Part 7. Face-to-face conversation is the best form of communication (co-location)
In a previous blog, I indicated why this principle is highly deficient when applied to anyone outside the immediate development team. Additionally, there is a strict reluctance from both development and architecture to include enterprise architects in the development process (quite correctly, as it is a level of detail they should be unconcerned with outside the segmentation of the capability and the governance of its production).
Once the interfaces, acceptance criteria, principles and constraints (of which requirements, functional or otherwise, are part) and documented and understood, the team can choose to work whatever way they wish. If there is no clarity in the understanding of what deliverables the team should produce, the exercise will result in wasted development effort or high risk deployments which may fail catastrophically to deliver the value of that capability.
Also, it is the QA and PM’s responsibility to make sure that all communication into and out of the team is strictly controlled and is in accordance with the TOGAF communication strategy documentation. Use of importance-interest stakeholder quadrants (e.g. Eisenhower matrices) and stakeholder analyses/management techniques is the domain of the enterprise and business architects. Once agreed, it is not the responsibility of the development team to deviate from that strategy.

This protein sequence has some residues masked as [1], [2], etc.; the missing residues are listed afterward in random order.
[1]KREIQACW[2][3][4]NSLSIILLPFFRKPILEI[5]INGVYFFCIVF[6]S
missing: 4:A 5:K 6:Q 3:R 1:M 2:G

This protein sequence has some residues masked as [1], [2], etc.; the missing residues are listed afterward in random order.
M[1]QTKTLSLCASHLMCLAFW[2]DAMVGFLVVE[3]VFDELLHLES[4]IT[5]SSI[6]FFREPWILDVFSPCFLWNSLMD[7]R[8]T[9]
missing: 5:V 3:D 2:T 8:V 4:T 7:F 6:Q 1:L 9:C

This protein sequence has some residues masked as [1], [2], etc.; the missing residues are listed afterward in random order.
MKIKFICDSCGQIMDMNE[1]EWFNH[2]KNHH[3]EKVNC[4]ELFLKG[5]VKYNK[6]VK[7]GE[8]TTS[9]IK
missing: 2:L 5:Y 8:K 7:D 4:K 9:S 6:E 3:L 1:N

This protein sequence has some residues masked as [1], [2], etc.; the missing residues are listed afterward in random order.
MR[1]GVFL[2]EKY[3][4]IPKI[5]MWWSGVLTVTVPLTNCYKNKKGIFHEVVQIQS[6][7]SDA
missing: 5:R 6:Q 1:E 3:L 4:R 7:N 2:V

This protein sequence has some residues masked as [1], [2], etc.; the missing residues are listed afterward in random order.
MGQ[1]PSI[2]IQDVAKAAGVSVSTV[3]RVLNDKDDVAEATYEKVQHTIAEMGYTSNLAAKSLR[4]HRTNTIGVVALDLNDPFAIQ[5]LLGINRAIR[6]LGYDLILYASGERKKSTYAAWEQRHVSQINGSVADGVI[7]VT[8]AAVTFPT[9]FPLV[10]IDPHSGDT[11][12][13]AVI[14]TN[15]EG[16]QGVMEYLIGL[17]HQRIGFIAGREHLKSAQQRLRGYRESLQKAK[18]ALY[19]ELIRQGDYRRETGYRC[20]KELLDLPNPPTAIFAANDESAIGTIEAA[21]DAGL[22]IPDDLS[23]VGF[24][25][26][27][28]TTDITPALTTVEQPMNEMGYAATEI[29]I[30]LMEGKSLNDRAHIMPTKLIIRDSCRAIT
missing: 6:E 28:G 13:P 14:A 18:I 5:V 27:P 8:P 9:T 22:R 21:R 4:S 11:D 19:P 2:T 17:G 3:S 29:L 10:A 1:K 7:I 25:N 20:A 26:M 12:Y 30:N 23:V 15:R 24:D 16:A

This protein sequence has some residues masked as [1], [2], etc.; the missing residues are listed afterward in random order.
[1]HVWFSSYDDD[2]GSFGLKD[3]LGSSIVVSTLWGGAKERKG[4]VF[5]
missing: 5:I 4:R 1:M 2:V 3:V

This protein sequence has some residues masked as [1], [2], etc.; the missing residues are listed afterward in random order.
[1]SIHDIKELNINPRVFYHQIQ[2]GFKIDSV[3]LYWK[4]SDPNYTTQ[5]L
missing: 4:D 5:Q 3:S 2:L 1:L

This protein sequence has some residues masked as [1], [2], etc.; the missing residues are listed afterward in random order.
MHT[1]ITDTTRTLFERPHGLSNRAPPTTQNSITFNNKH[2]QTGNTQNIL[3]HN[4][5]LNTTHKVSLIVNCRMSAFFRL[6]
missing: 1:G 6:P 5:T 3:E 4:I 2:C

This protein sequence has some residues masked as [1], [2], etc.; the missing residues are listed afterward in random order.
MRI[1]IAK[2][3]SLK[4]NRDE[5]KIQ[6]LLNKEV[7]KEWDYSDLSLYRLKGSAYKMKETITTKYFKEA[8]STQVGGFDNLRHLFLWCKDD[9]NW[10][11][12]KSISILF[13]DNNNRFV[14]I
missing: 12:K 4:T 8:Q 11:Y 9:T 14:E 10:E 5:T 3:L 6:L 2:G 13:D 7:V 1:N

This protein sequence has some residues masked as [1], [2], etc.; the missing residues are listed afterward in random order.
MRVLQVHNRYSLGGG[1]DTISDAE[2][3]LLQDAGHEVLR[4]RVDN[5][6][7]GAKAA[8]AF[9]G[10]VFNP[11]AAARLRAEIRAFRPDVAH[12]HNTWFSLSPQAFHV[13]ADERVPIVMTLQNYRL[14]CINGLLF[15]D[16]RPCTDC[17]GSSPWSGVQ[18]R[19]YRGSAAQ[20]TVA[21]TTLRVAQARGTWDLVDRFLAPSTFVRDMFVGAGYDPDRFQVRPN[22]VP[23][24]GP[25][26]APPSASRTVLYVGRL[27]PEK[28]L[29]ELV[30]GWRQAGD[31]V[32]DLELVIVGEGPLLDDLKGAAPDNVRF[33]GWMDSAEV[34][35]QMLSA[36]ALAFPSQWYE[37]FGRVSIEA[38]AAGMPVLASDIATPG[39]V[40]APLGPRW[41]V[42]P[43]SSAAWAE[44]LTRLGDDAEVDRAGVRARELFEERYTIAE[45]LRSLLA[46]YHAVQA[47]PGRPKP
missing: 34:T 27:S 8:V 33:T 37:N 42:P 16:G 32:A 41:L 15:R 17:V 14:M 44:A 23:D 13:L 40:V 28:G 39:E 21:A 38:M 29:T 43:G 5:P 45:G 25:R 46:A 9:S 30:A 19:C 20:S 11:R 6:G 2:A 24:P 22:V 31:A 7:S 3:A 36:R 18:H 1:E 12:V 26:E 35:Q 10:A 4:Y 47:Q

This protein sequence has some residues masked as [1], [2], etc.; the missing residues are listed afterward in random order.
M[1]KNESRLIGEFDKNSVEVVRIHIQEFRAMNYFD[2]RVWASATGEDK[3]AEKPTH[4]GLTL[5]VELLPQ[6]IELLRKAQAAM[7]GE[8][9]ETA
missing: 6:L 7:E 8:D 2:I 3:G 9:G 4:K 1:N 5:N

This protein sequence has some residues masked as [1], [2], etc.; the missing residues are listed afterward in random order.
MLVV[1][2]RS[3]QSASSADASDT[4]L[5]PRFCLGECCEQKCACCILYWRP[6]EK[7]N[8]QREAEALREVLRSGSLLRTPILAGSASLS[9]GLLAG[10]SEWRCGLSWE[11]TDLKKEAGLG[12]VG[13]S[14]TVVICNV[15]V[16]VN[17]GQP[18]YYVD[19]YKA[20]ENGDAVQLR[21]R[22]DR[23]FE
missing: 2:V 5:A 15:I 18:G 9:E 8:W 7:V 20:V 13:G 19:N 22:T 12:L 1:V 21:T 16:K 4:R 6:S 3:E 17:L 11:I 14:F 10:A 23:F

In larger organisations, developers are not the best members of the team to communicate information to non- technical audiences who are unconcerned with the detail of the realisation exercise, especially if they are unaware or unconcerned with the bigger picture (which is an area a lot of practical agile developers normally shun). As a result, they may make development decision on the fly or make the client aware of system level decisions which are incongruent with the enterprise strategy at a higher level, meaning the customer will go away thinking one thing, when the EA has stated something altogether different. These ‘double binds’ lead to confusion, which potentially can feed back into the team when the ultimate stakeholder makes what they think is a ‘corrective’ change to requirements, which may encompass the work of other teams which fall outside the remit of the source developers.
This results in a violation of architectural principles or governance procedures, duplicated and incompatible development deliverables (as the symmetry of conformance principles may be unable to be applied to both sides of interface contracts), overlaps in responsibility which fall outside what is known about in development capability (at the enterprise architecture level) and many other problems.
A slight modification can see RACI matrices help delineate responsibilities for capability deliverable by team. Once delineated, it should be strictly enforced and governance procedures/logs used to determine the decisions that were made and why they were made.
This article first appeared in GoadingTheITGeek in April 2012. It was the most visited article with 4,490 readers.